Have you heard about Facebook's new video chat tablets, the Portal and Portal+, released today? Check the many initial product announcement reports from a month ago or the reviews that came out today and you'll find them virtually unanimous.

Not about the quality. About how Facebook's terrible data privacy problems should make anyone think twice about buying the product. This could be a flop on the order of the 2011 Facebook Phone. And you can lay it all at the feet of the tone-deaf uncontrolled management practices of CEO Mark Zuckerberg.

The write-ups are uncommonly harsh and probing in an uncommon manner. In ways that Facebook should have been able to anticipate and, maybe, avoid by not releasing a product that seems even more potentially invasive than the social network itself.

Here are some examples:

  • "I just couldn't bring myself to set up Facebook's camera-embedded screen in the privacy of my family's home. Can you blame me when you look at the last 16 months?"--Joanna Stern at the Wall Street Journal
  • "To call Facebook's newest home surveillance device ill-timed is generous. It's like Trump announcing a new resort and casino in Moscow or BP announcing a fleet of Deepwater Horizon oil tankers. It's a flagrant flex of Facebook's market share muscle and a yet another reminder that the company's data collection ambitions supersede all else."--Charlie Warzel at BuzzFeed
  • "But the story of this product isn't just what it can and can't do -- it's whether people will be willing to bring a Facebook-connected mic and camera into their home at all."--Jacob Kastrenakes at The Verge
  • "And, of course, there's all the privacy baggage that inviting Facebook into your home entails. Between the camera/speaker disabling button, lens cap, localized AI and the promise not to eavesdrop or spy, Facebook has gone out of its way to ensure users that it's not using the device as a portal into your own privacy. But given the kind of year the company's been having, for many potential buyers not even all of that is likely to be enough."--Brian Heater at TechCrunch
  • "The oddest thing about the Portal+ isn't the interface or design. It's that Facebook thinks people will be comfortable having one of its always-listening microphones and cameras in the home, despite its string of recent privacy issues."--Heather Kelly at CNN Business

Bloomberg ran an entire piece in which reporter Sarah Frier grilled Andrew Bosworth, Facebook's vice president of consumer hardware, about the privacy issues.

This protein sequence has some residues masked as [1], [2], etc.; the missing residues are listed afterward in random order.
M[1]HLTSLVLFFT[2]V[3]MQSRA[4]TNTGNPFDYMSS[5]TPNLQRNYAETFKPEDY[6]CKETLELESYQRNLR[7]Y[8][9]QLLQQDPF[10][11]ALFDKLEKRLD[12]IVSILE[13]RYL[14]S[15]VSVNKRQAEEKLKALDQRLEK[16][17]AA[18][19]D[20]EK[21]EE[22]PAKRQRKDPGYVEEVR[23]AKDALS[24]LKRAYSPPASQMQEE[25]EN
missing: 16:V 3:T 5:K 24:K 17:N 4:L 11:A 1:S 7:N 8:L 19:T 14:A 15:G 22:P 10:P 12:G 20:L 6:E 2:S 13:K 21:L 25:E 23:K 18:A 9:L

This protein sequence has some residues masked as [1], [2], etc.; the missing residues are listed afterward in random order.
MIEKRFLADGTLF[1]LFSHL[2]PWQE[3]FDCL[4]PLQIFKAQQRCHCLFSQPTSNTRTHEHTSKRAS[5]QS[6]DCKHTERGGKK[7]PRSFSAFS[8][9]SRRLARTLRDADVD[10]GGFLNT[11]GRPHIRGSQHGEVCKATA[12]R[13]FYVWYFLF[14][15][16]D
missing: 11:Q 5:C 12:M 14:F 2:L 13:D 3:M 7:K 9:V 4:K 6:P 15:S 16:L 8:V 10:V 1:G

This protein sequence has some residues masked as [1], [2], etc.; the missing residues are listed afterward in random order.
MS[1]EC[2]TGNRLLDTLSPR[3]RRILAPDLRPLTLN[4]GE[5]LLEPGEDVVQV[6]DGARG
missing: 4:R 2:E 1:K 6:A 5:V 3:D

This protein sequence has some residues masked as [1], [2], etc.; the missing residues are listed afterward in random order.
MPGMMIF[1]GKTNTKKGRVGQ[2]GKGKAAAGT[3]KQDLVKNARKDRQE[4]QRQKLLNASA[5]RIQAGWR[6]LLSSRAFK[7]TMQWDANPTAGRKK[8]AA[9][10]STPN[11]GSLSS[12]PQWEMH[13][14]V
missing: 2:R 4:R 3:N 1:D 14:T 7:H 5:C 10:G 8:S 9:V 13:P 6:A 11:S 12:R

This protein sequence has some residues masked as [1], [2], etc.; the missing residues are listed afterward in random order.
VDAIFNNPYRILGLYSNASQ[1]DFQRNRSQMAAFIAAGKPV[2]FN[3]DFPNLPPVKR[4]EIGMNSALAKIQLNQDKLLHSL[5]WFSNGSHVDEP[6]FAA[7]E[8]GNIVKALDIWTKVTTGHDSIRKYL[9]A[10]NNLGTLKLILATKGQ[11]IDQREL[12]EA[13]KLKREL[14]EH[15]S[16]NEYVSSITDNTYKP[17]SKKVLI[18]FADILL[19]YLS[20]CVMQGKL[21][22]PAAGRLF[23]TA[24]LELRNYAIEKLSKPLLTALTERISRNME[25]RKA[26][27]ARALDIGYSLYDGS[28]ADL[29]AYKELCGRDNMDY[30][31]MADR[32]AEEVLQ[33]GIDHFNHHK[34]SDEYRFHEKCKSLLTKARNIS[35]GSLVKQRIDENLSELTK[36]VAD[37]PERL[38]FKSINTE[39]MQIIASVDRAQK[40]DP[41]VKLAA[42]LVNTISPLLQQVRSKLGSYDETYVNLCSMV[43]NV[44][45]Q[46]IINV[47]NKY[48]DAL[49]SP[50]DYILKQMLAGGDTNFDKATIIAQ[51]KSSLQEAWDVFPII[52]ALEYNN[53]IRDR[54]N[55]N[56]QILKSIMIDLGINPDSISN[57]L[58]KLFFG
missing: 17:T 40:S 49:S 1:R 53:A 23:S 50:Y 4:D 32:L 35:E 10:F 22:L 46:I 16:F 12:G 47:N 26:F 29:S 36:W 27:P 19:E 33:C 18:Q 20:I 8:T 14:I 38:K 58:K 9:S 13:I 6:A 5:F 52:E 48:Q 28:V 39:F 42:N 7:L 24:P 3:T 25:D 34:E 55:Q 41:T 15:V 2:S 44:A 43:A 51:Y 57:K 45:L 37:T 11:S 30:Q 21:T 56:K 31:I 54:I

Facebook knew damned well that privacy would be a huge issue with what many already consider an electronic Trojan horse. That's why the comapny has marketed this as "private by design." Fat lot of good that bit of spin is going to do.

If I were on the PR team for Facebook's Portal, I'd have already started looking for a bar that was open.

The reason for all this comes down to Mark Zuckerberg. He has shown a continuing lack of emotional intelligence and a determination to have everything his way, which includes overturning long-standing popular expectations of consumer privacy. Even after those have been whittled away by many other high-tech companies, like Google, over the years.

Facebook remains dogged by mistrust because of all the actions and decisions it has taken since its inception and that it continues to support. And, given the total control Zuckerberg has over the company through his lock on shareholder votes, it all comes down to him.

Just yesterday he refused to answer questions from U.K. and Canada lawmakers over data privacy as well as fake news. The company showed its letter of declination to CNBC but then refused to answer any questions. Because Facebook apparently thinks that it really isn't anyone else's business.

Corporate privacy is important, you know.

At the beginning of this year, Zuckerberg said he would make it a personal goal to fix Facebook. And he hasn't, nor does he really seem so inclined. Even though, as Inc's Jeff Bercovici points out, Zuckerberg has the absolute power to do so.

The only logical conclusions I can see are these:

  1. Zuckerberg is cowed by investors and the potential loss of advertising funds from the lack of personal information that helps drive higher pricing.
  2. That with all the resources and control he has available, he can't figure out how to--that the problem is bigger than Facebook is able to address.
  3. He wasn't serious in the first place.

None of these answers is remotely acceptable to a world of consumers. And that's why the new Portal and Portal+ are likely to be a dud.